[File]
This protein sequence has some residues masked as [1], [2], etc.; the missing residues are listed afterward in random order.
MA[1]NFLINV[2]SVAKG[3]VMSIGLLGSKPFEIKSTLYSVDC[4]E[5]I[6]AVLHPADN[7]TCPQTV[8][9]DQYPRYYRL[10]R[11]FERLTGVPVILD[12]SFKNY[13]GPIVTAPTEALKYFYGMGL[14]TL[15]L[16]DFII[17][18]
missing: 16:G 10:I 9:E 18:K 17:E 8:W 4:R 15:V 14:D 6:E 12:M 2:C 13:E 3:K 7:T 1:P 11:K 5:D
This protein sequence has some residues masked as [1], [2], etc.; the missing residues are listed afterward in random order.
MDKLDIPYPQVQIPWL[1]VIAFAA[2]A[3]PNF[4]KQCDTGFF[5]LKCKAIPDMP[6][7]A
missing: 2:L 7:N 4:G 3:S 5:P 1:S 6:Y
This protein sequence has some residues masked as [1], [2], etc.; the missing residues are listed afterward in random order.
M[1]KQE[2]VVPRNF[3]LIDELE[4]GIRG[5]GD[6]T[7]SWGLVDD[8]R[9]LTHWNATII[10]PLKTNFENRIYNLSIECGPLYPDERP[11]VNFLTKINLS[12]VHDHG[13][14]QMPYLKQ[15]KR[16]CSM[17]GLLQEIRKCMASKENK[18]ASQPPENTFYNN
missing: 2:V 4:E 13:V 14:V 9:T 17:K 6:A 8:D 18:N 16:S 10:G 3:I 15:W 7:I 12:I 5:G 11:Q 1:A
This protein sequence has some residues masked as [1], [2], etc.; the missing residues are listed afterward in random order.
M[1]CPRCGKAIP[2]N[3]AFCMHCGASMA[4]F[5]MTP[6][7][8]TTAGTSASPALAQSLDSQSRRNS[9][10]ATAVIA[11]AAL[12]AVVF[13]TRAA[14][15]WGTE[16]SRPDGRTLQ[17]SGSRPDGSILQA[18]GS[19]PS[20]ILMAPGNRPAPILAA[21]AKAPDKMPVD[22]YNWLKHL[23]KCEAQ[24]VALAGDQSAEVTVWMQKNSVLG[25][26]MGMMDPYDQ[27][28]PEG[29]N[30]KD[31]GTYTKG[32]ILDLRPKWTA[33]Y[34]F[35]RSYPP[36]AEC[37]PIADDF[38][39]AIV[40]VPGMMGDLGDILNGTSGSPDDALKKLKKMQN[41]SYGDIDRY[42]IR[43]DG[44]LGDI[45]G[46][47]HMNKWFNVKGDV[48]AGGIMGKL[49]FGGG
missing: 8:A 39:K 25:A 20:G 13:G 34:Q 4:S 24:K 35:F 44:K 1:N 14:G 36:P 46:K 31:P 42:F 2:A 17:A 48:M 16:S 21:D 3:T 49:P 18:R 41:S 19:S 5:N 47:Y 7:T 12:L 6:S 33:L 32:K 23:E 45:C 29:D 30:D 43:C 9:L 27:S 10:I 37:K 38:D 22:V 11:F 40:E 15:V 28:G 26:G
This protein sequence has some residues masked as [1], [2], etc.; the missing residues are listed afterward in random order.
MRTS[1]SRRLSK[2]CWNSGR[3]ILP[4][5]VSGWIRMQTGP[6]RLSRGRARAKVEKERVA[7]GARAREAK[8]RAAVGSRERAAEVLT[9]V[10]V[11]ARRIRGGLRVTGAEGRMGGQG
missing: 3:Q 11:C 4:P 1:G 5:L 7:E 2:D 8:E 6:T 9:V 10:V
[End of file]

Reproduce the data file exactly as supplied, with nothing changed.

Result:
This protein sequence has some residues masked as [1], [2], etc.; the missing residues are listed afterward in random order.
MA[1]NFLINV[2]SVAKG[3]VMSIGLLGSKPFEIKSTLYSVDC[4]E[5]I[6]AVLHPADN[7]TCPQTV[8][9]DQYPRYYRL[10]R[11]FERLTGVPVILD[12]SFKNY[13]GPIVTAPTEALKYFYGMGL[14]TL[15]L[16]DFII[17][18]
missing: 16:G 10:I 9:E 18:K 17:E 8:W 4:R 15:V 14:D 6:E 12:M 2:C 13:E 3:K 7:T 1:P 11:K 5:D
This protein sequence has some residues masked as [1], [2], etc.; the missing residues are listed afterward in random order.
MDKLDIPYPQVQIPWL[1]VIAFAA[2]A[3]PNF[4]KQCDTGFF[5]LKCKAIPDMP[6][7]A
missing: 2:L 7:N 4:G 3:S 5:P 1:S 6:Y
This protein sequence has some residues masked as [1], [2], etc.; the missing residues are listed afterward in random order.
M[1]KQE[2]VVPRNF[3]LIDELE[4]GIRG[5]GD[6]T[7]SWGLVDD[8]R[9]LTHWNATII[10]PLKTNFENRIYNLSIECGPLYPDERP[11]VNFLTKINLS[12]VHDHG[13][14]QMPYLKQ[15]KR[16]CSM[17]GLLQEIRKCMASKENK[18]ASQPPENTFYNN
missing: 2:V 4:E 13:V 14:V 9:T 17:K 6:A 8:D 18:N 16:S 10:G 3:I 15:W 7:I 12:I 5:G 11:Q 1:A
This protein sequence has some residues masked as [1], [2], etc.; the missing residues are listed afterward in random order.
M[1]CPRCGKAIP[2]N[3]AFCMHCGASMA[4]F[5]MTP[6][7][8]TTAGTSASPALAQSLDSQSRRNS[9][10]ATAVIA[11]AAL[12]AVVF[13]TRAA[14][15]WGTE[16]SRPDGRTLQ[17]SGSRPDGSILQA[18]GS[19]PS[20]ILMAPGNRPAPILAA[21]AKAPDKMPVD[22]YNWLKHL[23]KCEAQ[24]VALAGDQSAEVTVWMQKNSVLG[25][26]MGMMDPYDQ[27][28]PEG[29]N[30]KD[31]GTYTKG[32]ILDLRPKWTA[33]Y[34]F[35]RSYPP[36]AEC[37]PIADDF[38][39]AIV[40]VPGMMGDLGDILNGTSGSPDDALKKLKKMQN[41]SYGDIDRY[42]IR[43]DG[44]LGDI[45]G[46][47]HMNKWFNVKGDV[48]AGGIMGKL[49]FGGG
missing: 8:A 39:K 25:A 20:G 13:G 34:Q 4:S 24:K 35:F 44:K 1:N 14:G 36:P 46:K 31:P 42:F 2:A 17:A 48:M 16:S 21:D 3:T 49:P 18:R 41:S 19:S 5:N 47:Y 7:T 12:L 6:S 33:L 32:K 23:E 45:C 29:D 30:D 43:C 9:L 27:S 10:I 37:K 38:D 22:V 11:F 40:E 15:V 28:G 26:G
This protein sequence has some residues masked as [1], [2], etc.; the missing residues are listed afterward in random order.
MRTS[1]SRRLSK[2]CWNSGR[3]ILP[4][5]VSGWIRMQTGP[6]RLSRGRARAKVEKERVA[7]GARAREAK[8]RAAVGSRERAAEVLT[9]V[10]V[11]ARRIRGGLRVTGAEGRMGGQG
missing: 3:Q 11:C 4:P 1:G 5:L 7:E 2:D 8:E 6:T 9:V 10:V